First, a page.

N may only be 5, but he likes watching the news. Not the children’s news, Newsround. But, proper news programmes. Usually the BBC because that’s what the OH watches when he’s back in the evenings. And occasionally our local news if it’s on.

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The news isn’t something that’s particularly enjoyable to watch at the moment, and I’m not sure it’s really suitable for a 5 year old. With very little positive news to report, it could portray a terrible view of the world and traumatise children.

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The OH doesn’t see it as a problem. But then, he’ll also let N sit and watch gun slinging westerns with him, or war movies if he’s channel flicking. I find both boring, and again I’m not sure that getting N used to watching violent (however old fashioned and unrealistic they look) films. I’d certainly not be letting him watch the violent movies of today.

But N seems to find the news interesting.

In a way I can see It’s beneficial. It makes him think about the world and the bad things that are happening, and can recognise that those aren’t acceptable and make him more accepting of the people outside of our little corner. I think a lot of the questions that crop up for him, have been prompted by hearing something on the car radio or on the news. He’s asked about Syria, has asked about children from other countries (he has children in his class who don’t go to assembly or take part in the nativity play), and was checking on pictures of ‘that silly man Trump’.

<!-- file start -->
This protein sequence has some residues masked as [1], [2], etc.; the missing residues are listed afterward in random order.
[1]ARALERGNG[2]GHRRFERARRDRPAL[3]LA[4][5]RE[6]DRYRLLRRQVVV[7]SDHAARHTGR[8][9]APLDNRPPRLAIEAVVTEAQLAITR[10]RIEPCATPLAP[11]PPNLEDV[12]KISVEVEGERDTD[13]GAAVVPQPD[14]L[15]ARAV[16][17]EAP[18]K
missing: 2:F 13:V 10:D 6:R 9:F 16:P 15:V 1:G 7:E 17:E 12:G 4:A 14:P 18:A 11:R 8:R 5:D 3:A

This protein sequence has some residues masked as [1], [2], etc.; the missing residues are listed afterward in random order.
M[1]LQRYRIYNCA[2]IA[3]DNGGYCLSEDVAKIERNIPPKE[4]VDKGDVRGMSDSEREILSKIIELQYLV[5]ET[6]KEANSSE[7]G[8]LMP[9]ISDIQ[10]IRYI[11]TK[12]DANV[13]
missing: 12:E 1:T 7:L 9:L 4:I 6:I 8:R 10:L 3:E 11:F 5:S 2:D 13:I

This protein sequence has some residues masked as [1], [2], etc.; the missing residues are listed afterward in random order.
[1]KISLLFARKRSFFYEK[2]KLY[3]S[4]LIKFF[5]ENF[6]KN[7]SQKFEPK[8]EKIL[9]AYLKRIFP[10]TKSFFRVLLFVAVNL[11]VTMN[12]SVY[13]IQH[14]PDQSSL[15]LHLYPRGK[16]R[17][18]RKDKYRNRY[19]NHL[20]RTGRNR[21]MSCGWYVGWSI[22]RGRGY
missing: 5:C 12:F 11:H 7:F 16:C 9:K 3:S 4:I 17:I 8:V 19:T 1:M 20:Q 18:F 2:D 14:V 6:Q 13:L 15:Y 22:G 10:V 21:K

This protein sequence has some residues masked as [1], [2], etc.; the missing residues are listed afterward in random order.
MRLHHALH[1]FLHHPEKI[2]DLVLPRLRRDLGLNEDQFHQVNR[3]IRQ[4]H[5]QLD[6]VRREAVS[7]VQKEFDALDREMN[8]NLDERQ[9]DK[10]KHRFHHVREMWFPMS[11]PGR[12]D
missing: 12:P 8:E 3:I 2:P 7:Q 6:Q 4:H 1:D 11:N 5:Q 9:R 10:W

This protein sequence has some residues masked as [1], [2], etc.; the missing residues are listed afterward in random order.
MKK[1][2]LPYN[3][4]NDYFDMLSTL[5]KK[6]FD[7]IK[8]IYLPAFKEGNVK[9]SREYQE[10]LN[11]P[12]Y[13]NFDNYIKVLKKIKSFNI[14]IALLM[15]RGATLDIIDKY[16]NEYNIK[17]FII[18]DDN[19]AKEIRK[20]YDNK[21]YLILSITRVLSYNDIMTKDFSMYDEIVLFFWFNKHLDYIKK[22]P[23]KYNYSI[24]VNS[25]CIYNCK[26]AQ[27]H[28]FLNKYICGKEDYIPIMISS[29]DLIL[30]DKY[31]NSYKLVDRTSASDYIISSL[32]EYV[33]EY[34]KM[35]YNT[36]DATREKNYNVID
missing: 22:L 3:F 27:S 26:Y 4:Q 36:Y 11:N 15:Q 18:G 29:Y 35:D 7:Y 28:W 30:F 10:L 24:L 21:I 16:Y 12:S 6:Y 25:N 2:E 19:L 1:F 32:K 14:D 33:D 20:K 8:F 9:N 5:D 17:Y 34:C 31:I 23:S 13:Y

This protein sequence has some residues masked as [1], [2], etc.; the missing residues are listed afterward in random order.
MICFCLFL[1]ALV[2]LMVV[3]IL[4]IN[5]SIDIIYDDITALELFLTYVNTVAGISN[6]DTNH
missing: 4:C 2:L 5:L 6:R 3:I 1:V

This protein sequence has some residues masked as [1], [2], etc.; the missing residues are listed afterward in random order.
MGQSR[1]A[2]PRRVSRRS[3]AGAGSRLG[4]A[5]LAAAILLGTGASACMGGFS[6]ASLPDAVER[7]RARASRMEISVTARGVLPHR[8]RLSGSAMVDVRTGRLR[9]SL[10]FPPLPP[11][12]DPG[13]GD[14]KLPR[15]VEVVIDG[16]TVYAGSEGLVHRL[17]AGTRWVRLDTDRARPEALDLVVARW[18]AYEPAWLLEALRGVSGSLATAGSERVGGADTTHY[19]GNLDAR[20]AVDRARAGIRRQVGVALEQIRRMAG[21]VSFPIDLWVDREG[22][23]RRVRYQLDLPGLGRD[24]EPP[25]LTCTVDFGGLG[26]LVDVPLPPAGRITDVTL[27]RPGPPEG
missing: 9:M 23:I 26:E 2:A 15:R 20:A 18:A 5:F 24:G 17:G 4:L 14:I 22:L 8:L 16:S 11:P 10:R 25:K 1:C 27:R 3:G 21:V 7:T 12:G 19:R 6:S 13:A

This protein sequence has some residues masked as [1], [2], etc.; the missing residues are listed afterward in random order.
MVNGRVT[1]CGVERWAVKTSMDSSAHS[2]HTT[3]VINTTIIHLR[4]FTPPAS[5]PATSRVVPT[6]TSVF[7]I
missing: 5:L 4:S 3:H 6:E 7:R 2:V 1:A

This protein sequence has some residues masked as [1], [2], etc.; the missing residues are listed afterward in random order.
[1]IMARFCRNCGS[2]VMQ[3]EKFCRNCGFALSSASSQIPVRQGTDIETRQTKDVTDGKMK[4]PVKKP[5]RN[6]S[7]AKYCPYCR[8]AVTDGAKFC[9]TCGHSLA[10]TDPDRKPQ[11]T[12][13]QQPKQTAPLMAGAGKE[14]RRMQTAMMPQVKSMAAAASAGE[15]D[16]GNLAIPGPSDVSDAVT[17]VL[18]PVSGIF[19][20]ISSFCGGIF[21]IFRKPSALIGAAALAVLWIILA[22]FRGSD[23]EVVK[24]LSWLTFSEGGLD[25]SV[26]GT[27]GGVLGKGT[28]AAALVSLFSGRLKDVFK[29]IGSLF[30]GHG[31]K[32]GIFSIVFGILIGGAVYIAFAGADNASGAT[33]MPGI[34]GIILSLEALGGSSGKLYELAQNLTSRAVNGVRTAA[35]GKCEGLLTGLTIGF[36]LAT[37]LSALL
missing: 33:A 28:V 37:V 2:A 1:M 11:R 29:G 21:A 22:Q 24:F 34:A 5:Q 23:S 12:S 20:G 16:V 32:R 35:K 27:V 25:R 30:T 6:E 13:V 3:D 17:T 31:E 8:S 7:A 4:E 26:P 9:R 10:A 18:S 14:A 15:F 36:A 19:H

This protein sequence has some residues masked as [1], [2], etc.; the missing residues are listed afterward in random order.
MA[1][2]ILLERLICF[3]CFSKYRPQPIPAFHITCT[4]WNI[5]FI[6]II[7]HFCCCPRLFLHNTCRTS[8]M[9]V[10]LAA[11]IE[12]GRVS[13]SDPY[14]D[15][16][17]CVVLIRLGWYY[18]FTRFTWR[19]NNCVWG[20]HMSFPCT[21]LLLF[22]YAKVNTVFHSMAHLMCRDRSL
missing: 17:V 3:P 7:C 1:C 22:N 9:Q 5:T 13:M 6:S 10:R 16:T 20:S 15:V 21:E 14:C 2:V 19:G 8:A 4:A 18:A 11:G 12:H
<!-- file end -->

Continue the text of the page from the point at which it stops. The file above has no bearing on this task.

But asking around other parents, some don’t watch the news themselves due to the depressing nature of it. And many more don’t let their children watch the news – even those older than N.

My mum used to censor certain tv programmes when we were children. We weren’t allowed to watch Grange Hill because of the delinquent and disrespectful nature of the many of the children on it and Eastenders wasn’t deemed suitable for children (I totally agree). But we did watch the news when we were interested, because it was important to know what was going on in the world.

N does dip in and out – he’s usually distracted playing at the same time – so he’ll pick up on the things that pique his interest. But I don’t want him to grow up thinking all the bad goings on are the norm. Because there are positive stories, they’re just harder to come by.

On the other side to the news, he does however catch the start of the more frivolous and fun One Show. From this he’s been really interested in the teens doing the Children in Need rickshaw challenge and we’ve then been talking about why we fund raise and where the money goes. This is the positive side of television that I want to balance out the news with, and hopefully he’ll grow up knowing that there are good people in the world as well as the disasters and violence.

If you’re not sure about watching the news with your kids, then here’s some tips on watching the news with different ages.

Do your children watch the news? Or do they find out from more child oriented methods?

 

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19 Comments

  1. I’m in the ‘I don’t even watch it myself’ camp. I find it better to regulate what I see/read by choosing to read news websites every so often and I can stop or choose not to read about certain things.